Within political psychology there is a vibrant interest toward the differences between conservatives and liberals, such as differences in personality profiles, cognitive styles, musical and artistic preferences (e.g., Jost et al., 2003). More relevant here, recent studies found differences in the reaction to negative stimuli: conservatives (vs. liberals) display more intense physiological reactions (e.g., skin conductance) to threatening information (Oxley et al., 2008). Moreover, their attention seems to be automatically grabbed by negative vs. positive stimuli (Carraro et al., 2011). Finally, research has described conservatives as higher in disgust sensitivity (e.g., Inbar et al., 2008). The main aim of the current work is to further investigate both controlled and automatic reactions of conservatives and liberals to disgust. Indeed, in Study 1 in a pencil and paper questionnaire (FEE/QADS, Schienle, 2002) conservatives reported more disgust sensitivity as compared to liberals. Subsequently, in Study 2 (Implicit Approach Avoidance Task; Paladino & Castelli, 2008) and Study 3 (Mouse Tracker; Freeman & Ambady, 2010) automatic reactions toward images that may elicit disgust has been analysed. Overall, results indicated that conservatives (vs. liberals) were slower in response to disgusting (vs. neutral) images because their automatic attention was selectively attracted by negative stimuli. More interestingly, conservatives emerged to be slower in approaching disgusting images and faster in avoiding such stimuli (Study 2); moreover, in the mouse-tracking task (Study 3) they described smaller and straight trajectories with the hand movements. Finally, Study 4 analysed automatic reactions toward faces expressing either positive (i.e., happiness) or negative (i.e., disgust) emotions, with an Emotional Stroop Task (Pratto & John, 1991). Results indicated again that conservatives (vs. liberals) were slower in response to negative (vs. positive) emotions. In conclusion, the present work indicates that conservatives and liberals show different explicit and automatic reactions to disgusting stimuli, with conservatives prioritizing negative information.

Emotional correlates of political ideology: differences in disgust sensitivity.

CARRARO, LUCIANA;CASTELLI, LUIGI ALESSANDRO;NEGRI, PAOLO
2014

Abstract

Within political psychology there is a vibrant interest toward the differences between conservatives and liberals, such as differences in personality profiles, cognitive styles, musical and artistic preferences (e.g., Jost et al., 2003). More relevant here, recent studies found differences in the reaction to negative stimuli: conservatives (vs. liberals) display more intense physiological reactions (e.g., skin conductance) to threatening information (Oxley et al., 2008). Moreover, their attention seems to be automatically grabbed by negative vs. positive stimuli (Carraro et al., 2011). Finally, research has described conservatives as higher in disgust sensitivity (e.g., Inbar et al., 2008). The main aim of the current work is to further investigate both controlled and automatic reactions of conservatives and liberals to disgust. Indeed, in Study 1 in a pencil and paper questionnaire (FEE/QADS, Schienle, 2002) conservatives reported more disgust sensitivity as compared to liberals. Subsequently, in Study 2 (Implicit Approach Avoidance Task; Paladino & Castelli, 2008) and Study 3 (Mouse Tracker; Freeman & Ambady, 2010) automatic reactions toward images that may elicit disgust has been analysed. Overall, results indicated that conservatives (vs. liberals) were slower in response to disgusting (vs. neutral) images because their automatic attention was selectively attracted by negative stimuli. More interestingly, conservatives emerged to be slower in approaching disgusting images and faster in avoiding such stimuli (Study 2); moreover, in the mouse-tracking task (Study 3) they described smaller and straight trajectories with the hand movements. Finally, Study 4 analysed automatic reactions toward faces expressing either positive (i.e., happiness) or negative (i.e., disgust) emotions, with an Emotional Stroop Task (Pratto & John, 1991). Results indicated again that conservatives (vs. liberals) were slower in response to negative (vs. positive) emotions. In conclusion, the present work indicates that conservatives and liberals show different explicit and automatic reactions to disgusting stimuli, with conservatives prioritizing negative information.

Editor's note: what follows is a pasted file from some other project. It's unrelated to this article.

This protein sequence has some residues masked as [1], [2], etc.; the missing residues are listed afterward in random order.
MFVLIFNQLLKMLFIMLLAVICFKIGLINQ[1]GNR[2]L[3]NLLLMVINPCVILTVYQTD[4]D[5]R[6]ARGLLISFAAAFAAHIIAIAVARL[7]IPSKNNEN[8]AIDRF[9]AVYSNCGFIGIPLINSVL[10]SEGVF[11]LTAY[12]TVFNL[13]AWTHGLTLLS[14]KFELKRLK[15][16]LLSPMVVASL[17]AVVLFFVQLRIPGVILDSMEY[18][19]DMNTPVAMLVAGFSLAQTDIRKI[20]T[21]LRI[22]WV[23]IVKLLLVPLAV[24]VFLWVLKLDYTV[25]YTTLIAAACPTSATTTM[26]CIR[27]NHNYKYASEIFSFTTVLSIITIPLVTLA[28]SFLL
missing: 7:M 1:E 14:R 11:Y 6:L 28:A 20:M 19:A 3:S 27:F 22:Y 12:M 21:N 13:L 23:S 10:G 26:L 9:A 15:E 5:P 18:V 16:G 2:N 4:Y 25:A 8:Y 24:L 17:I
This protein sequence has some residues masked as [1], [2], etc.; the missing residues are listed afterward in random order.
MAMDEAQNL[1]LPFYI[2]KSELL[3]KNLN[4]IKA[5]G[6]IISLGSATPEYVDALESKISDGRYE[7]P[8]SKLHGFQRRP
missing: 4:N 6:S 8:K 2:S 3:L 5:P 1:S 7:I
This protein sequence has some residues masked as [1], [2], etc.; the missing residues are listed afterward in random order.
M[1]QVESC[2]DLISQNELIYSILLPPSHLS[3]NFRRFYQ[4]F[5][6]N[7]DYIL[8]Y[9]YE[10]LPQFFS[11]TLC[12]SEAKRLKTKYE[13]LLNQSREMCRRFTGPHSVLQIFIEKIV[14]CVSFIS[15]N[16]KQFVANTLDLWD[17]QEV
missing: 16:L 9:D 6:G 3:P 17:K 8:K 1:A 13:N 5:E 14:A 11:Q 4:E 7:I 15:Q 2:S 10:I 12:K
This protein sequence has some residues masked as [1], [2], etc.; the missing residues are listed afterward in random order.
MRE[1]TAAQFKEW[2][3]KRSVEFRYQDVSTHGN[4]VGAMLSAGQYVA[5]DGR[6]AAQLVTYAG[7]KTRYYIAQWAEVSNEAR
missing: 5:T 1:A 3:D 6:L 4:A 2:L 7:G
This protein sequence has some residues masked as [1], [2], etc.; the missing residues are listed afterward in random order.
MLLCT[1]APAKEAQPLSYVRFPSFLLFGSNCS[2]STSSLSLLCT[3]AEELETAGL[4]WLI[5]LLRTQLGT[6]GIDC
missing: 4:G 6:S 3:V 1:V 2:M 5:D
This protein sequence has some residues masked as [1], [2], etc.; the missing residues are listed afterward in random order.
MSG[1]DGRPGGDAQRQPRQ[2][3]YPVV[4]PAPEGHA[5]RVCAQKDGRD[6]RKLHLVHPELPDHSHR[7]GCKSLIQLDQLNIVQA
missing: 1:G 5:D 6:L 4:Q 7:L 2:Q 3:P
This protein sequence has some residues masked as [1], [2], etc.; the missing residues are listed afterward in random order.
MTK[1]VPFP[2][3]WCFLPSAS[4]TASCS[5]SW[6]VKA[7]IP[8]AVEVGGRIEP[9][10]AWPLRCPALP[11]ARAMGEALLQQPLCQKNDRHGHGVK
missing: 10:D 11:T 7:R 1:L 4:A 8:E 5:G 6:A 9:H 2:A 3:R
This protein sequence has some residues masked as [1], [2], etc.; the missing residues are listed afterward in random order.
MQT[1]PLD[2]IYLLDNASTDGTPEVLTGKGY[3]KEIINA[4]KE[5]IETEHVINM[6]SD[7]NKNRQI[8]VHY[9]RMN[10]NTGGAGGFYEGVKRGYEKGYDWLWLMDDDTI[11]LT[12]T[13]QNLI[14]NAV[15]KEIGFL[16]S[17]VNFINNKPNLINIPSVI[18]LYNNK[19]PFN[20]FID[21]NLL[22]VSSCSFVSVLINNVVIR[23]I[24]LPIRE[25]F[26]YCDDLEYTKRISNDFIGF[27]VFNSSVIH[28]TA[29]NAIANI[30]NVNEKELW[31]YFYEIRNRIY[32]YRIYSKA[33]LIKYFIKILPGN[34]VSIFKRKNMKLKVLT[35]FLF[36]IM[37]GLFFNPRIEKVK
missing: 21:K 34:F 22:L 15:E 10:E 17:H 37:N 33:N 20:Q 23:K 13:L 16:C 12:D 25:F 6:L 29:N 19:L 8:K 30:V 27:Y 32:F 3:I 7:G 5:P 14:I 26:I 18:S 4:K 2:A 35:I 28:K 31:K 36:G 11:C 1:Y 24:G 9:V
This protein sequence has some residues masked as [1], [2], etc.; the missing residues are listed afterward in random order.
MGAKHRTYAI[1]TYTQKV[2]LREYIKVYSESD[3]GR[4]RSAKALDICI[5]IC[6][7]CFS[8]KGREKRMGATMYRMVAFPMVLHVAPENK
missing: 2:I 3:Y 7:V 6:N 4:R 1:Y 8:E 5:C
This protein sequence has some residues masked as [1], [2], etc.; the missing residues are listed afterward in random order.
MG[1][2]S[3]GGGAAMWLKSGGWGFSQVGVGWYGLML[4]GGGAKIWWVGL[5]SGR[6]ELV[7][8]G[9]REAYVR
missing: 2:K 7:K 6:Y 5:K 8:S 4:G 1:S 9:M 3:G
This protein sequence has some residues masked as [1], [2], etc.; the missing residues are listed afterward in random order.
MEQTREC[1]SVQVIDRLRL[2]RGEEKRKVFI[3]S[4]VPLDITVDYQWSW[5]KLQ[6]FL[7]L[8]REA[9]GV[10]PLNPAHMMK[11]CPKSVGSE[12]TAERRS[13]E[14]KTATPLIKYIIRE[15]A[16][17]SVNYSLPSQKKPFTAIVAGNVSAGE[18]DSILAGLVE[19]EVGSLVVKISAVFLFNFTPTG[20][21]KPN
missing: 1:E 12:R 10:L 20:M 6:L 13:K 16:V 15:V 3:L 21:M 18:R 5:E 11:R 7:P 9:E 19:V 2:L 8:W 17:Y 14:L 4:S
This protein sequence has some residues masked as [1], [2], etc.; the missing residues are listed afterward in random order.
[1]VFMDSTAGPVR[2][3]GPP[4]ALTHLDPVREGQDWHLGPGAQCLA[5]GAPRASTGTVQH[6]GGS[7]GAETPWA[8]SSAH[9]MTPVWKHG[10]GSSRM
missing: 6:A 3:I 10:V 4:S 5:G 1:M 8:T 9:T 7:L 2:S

Consortium of European Research on Emotion Conference 2014
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Utilizza questo identificativo per citare o creare un link a questo documento: http://hdl.handle.net/11577/3030366
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